Overcoming Compassion Fatigue
Written by Kate Hilderbrandt | July 11, 2015
A year after moving to Atlanta, I started working for a missions organization. It was my dream job at the time. Having recovered from the film industry’s ambitious overdrive, I saw this job as a chance to work with people who wanted to serve and a path back to my roots in ministry.
I allowed work to become my whole life, because I loved it. I answered interns’ Skype calls from across the globe at 11 p.m. in my bed, and took my work home with me (physically, mentally and emotionally) every day. Looking back, I’m surprised that I made it a year and a half before completely breaking down.
When I fell, I fell hard. It didn’t all have to do with work—we’re connected beings, after all—but a lot of it was the stress of working in a people-oriented role. People’s expectations, people’s words, people’s needs…all of these fell on my shoulders and they ached from the load. My mind, emotions and body were all wrecked from being overworked. It took me a year of doctor’s visits with no answers, a look at the rhythms of my life and some changes in priorities to recover.
Compassion fatigue can affect all of us, particularly those working in “helping” professions, like counseling, social work, nonprofits and ministry. Those of us striving for meaning and purpose in our vocation have a tendency to work harder and longer and to ignore our own boundaries. Whether you’re hustling to get your side gig moving, studying nonstop for your ministry major or giving more than you have to give to an organization you believe in, I’m sure you’ve experienced some level of compassion fatigue already.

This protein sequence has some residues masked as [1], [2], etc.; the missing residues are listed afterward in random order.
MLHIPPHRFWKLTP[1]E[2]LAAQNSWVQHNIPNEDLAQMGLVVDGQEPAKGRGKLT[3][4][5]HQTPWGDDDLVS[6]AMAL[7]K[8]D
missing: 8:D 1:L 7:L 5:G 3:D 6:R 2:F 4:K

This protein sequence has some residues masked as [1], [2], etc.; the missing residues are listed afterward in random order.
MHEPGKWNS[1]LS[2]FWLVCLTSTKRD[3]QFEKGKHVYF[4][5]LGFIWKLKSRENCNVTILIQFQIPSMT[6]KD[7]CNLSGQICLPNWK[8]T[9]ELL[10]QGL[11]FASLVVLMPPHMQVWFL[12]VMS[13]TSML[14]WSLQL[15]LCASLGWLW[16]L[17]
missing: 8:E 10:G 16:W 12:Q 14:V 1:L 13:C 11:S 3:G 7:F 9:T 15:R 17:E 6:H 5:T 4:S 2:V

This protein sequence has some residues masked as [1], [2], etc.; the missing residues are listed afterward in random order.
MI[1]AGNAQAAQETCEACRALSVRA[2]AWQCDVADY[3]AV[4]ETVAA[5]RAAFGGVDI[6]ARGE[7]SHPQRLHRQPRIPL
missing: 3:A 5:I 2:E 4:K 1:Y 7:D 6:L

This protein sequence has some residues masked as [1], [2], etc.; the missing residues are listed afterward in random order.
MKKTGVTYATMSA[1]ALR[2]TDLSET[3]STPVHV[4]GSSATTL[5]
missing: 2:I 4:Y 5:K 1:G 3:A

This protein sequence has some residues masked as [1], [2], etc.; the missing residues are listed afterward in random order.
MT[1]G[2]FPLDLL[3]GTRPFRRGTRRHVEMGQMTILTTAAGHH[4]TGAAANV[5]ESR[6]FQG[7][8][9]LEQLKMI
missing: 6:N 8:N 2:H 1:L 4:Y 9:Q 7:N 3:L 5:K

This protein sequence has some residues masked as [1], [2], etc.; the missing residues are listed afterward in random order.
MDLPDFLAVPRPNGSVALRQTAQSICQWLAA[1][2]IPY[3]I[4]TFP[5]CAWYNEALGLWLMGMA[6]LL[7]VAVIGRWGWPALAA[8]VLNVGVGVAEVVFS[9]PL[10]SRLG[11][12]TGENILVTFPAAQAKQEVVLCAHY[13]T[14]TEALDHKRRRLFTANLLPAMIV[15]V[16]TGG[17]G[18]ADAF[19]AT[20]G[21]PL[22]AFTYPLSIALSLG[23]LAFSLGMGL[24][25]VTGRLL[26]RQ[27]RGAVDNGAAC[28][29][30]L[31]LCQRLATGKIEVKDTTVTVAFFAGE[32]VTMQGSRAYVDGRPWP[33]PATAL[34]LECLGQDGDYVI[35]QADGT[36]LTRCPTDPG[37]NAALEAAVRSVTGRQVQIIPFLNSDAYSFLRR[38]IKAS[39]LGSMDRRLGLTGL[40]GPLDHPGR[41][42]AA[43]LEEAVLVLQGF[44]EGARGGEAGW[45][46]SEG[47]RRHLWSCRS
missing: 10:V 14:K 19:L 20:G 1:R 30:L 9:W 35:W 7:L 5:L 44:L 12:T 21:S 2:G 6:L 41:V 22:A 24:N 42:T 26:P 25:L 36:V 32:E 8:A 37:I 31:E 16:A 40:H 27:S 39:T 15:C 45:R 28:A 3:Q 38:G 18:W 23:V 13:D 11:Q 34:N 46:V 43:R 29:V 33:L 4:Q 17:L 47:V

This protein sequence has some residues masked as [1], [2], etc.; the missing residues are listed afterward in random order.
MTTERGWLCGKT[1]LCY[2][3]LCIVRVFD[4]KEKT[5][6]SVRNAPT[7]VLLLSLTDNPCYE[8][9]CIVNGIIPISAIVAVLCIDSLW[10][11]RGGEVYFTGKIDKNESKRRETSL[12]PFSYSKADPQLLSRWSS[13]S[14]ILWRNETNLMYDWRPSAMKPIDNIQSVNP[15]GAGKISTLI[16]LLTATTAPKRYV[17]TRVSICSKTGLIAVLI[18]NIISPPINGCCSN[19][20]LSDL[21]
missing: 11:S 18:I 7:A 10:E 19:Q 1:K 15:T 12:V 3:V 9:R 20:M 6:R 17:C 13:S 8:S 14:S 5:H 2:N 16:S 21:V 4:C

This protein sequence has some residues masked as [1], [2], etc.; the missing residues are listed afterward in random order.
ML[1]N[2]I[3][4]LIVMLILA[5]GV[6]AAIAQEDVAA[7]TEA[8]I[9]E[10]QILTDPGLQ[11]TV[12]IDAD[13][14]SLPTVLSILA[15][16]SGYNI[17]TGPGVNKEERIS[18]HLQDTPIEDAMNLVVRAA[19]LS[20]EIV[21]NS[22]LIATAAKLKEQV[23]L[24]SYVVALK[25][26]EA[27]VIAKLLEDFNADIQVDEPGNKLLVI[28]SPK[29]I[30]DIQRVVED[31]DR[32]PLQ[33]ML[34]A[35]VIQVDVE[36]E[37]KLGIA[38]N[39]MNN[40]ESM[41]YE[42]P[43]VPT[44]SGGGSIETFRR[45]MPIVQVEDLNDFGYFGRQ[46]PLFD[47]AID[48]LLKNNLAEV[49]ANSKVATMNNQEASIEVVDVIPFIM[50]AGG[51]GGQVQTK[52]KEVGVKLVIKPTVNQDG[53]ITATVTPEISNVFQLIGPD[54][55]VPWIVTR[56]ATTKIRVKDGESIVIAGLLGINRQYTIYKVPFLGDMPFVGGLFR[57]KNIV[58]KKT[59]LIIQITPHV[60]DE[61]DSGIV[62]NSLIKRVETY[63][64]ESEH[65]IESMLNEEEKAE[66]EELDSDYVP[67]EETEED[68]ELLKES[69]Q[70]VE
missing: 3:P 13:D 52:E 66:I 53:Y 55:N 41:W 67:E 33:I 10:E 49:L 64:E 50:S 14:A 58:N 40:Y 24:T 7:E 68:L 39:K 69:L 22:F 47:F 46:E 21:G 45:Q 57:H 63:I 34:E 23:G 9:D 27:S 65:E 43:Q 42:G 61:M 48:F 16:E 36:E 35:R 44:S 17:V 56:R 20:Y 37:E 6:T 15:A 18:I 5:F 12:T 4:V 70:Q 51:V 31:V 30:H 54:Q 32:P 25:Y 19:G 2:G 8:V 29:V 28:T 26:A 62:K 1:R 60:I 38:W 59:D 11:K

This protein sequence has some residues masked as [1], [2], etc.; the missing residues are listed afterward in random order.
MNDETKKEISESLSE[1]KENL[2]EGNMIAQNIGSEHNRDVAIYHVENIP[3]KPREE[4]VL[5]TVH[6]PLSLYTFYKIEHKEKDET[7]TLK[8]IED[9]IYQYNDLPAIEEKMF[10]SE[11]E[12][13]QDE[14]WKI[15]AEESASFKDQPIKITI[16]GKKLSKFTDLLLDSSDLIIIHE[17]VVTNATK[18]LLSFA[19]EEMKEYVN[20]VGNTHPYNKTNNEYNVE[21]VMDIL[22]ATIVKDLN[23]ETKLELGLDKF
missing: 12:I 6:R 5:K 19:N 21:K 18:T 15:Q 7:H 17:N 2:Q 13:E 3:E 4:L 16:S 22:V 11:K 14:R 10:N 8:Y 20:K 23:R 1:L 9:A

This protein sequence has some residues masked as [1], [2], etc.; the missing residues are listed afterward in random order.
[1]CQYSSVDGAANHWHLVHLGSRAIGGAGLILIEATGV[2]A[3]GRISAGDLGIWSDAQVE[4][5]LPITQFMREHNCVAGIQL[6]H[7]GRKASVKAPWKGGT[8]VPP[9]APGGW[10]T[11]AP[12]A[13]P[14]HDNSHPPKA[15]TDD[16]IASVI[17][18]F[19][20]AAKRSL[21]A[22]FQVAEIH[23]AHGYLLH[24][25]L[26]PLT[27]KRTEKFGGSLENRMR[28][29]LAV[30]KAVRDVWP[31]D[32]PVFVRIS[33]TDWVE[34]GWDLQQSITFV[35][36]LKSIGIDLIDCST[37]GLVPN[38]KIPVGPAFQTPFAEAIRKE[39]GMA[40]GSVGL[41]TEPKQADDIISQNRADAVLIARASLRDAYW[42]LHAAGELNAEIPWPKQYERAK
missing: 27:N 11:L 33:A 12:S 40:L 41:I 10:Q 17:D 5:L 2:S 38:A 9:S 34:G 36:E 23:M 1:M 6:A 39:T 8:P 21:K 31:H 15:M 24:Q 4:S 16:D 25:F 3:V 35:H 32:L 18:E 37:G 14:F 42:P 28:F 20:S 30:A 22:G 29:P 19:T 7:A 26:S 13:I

Ideally, we would be able to prevent burnout from occurring in the first place, but it happens to the best of us. So how can you overcome compassion fatigue?
1. Tell the truth about where you are. Be honest with yourself and the people you trust. Ask for help where you need it and allow your community to support you. Most people experience some level of shame associated with burnout. For me, the realization that I was not capable of fulfilling my own expectations was shattering to my identity. Barbara Brown Taylor wrote in An Altar in the World, “Your worth has already been established, even when you’re not working.” I had to give myself room to identify who I really was (not just who I was at work) and who I wanted to become.
2. Remember your non-negotiables. Those activities and practices that energize you, feed your soul and make you more you are your non-negotiables. They can be as simple as coffee with a friend, making something with your hands or running a mile in the park. Write them down. Paint them on your wall. Remember these, because they will be the life-giving rhythms around which you craft your time.
3. Build rhythms with intentionality and kindness. You’ve found your non-negotiables, now make them the anchors of your week. Practice Sabbath rest or turn off your phone for an hour to enjoy dinner at home. Be kind to yourself. Kindness, at its core, incorporates both honesty and grace. Plan for times to practice your life-giving rhythms, and stick to them. If you have to, pretend it’s a class you have to attend or a date with your best friend. There will be days when you need to miss your rhythms, and on those days, kindness looks like taking a nap or bingeing on your favorite show. Kindness also looks like rescheduling that rhythm so you can be at your best. You are valuable. Communicate that value by giving yourself what you need.
A little self-care goes a long way when it comes to preventing and coming back from compassion fatigue and burnout. Wherever you are on the scale of compassion fatigue, I hope that you will start practicing rhythms that allow you to live a full and healthy life.